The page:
The first available target address that is not listed in the memory defect map is then subjected to a memory test at 608. Next, at step 610 it is determined whether the test indicated that the retrieved target address corresponded to a defective memory location. If yes, then the target address is added to the memory defect map at step 612. The process then continues to step 614 where it is determined whether there are any more memory locations that should be subjected to the memory test. If yes, then the next target address is retrieved at step 616 and the process is repeated. The process will finally terminate at step 618 once there are no more memory locations remaining to be tested.
Turning now to FIG. 7, a block diagram of the memory remapping resources of an information handling system is depicted generally with reference numeral 700. The memory component 702 is coupled to address remapping unit 704. The address remapping unit 704 is in turn coupled to the memory management unit (MMU) 706 and the hot spare 708. The MMU is a hardware component responsible for handling accesses to memory requested by the CPU. Hot spare 708 is an extra unused memory space available as substitute for conventional memory in the event an emerging defect renders part of the memory component 702 unreliable. Traditionally, when a portion 710 of the memory component 702 gives rise to a defective memory event, the address remapping unit 704 “maps out” or removes that defective portion 710 from the memory map and substitutes a portion of the spare memory 708 into its place in the memory map. The information existing in the defective portion 710 of the memory component is then corrected and copied into the spare memory 708 preventing the loss of data. Once the remapping has occurred, any subsequent requests for access to the defective memory portion 710 are redirected to the spare memory 708. In information handling systems in accordance with the prior art the remapping process is repeated each time the system is reset.
FIG. 8 depicts a method for updating a memory defect map and using the stored memory defect map to release the memory remapping resources of a system in accordance with an embodiment of the present invention. As discussed above, information regarding any defective memory locations detected during the manufacturing process may be stored as a memory defect map on the memory component itself, or on a nonvolatile memory storage coupled to the memory component, in accordance with an embodiment of the present invention. As depicted in FIG. 8, first, at step 800, the address remapping unit 704 maps out any known defective memory locations using the existing memory defect map. Once a memory defect event occurs during the operation of the information handling system, the occurrence of the memory defect event is detected at step 802. At step 804, the address remapping unit 704 uses the spare memory to compensate for the defective memory location. Specifically, a portion of the spare memory 708 is substituted for the defective memory location 710 and the data in the defective memory location is copied into the substituted spare memory location. The defective memory location 710 is then mapped out and any calls for the defective memory location 710 are redirected to the substituted spare memory location 708.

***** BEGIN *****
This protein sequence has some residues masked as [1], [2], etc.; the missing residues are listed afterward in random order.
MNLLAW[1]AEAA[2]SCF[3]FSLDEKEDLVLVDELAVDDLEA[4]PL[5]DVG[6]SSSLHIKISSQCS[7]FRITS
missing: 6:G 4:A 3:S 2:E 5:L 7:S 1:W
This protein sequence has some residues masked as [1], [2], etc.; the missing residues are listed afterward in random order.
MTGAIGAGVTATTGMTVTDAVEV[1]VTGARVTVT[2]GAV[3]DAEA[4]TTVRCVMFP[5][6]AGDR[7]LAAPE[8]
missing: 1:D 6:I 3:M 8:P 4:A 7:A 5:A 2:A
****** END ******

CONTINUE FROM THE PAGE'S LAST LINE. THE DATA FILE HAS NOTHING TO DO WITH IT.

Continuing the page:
Additionally, at step 806 the defective memory map is updated and the particular defective memory location giving rise to the memory defect event is added to the existing memory defect map. Following a system reset 808 the spare memory is cleared at 810 and the process returns to step 800 with the address remapping unit 704 mapping out any defective memory locations as indicated by the existing memory defect map. Thus, the memory defect map is continuously updated as new memory defect events occur. Because the defective memory information is mapped out, the system ignores any memory locations that are known to be defective. Consequently, the remapping resources that are dedicated to remapping a memory location known to be defective are no longer at risk and can be released and returned to use in the event a new error emerges. Because the memory defect map is continuously updated and any emerging memory defect locations are continuously added to the memory defect map, the demand on the system's remapping resources will be minimized.
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|8||Supplementary European Search Report for EP 08 01 4500, dated Mar. 2, 2009.|
|9||USPTO Final Rejection for U.S. Appl. No. 11/838,687, dated May 6, 2009.|
|10||USPTO Non-Final Rejection for U.S. Appl. No. 11/838,593 dated Jun. 8, 2010.|
|11||USPTO Non-Final Rejection for U.S. Appl. No. 11/838,593, dated Nov. 4, 2009.|
|12||USPTO Non-Final Rejection for U.S. Appl. No. 11/838,602 dated Mar. 2, 2010.|
|13||USPTO Non-Final Rejection for U.S. Appl. No. 11/838,687, dated Mar. 10, 2009.|
|14||Wikipedia-"BIOS Interrupt Call"-http://en.wikipedia.org/wiki/bios-interrupt-call.|
|15||Wikipedia-"Interrupt Descriptor Table"-http://en.wikipedia.org/wiki/interrupt-descriptor-table.|
|16||Wikipedia—"BIOS Interrupt Call"—http://en.wikipedia.org/wiki/bios—interrupt—call.|
|17||Wikipedia—"Interrupt Descriptor Table"—http://en.wikipedia.org/wiki/interrupt—descriptor—table.|
| || |
|U.S. Classification||714/723, 365/201, 711/1, 714/733, 711/100, 711/206, 714/710, 711/202, 714/25, 714/30, 714/736, 365/200, 714/742, 714/718, 369/53.17, 714/2, 714/734, 714/719, 714/42|
|Cooperative Classification||G11C2029/1208, G11C5/04, G11C29/44, G11C29/20|
|European Classification||G11C29/20, G11C29/44|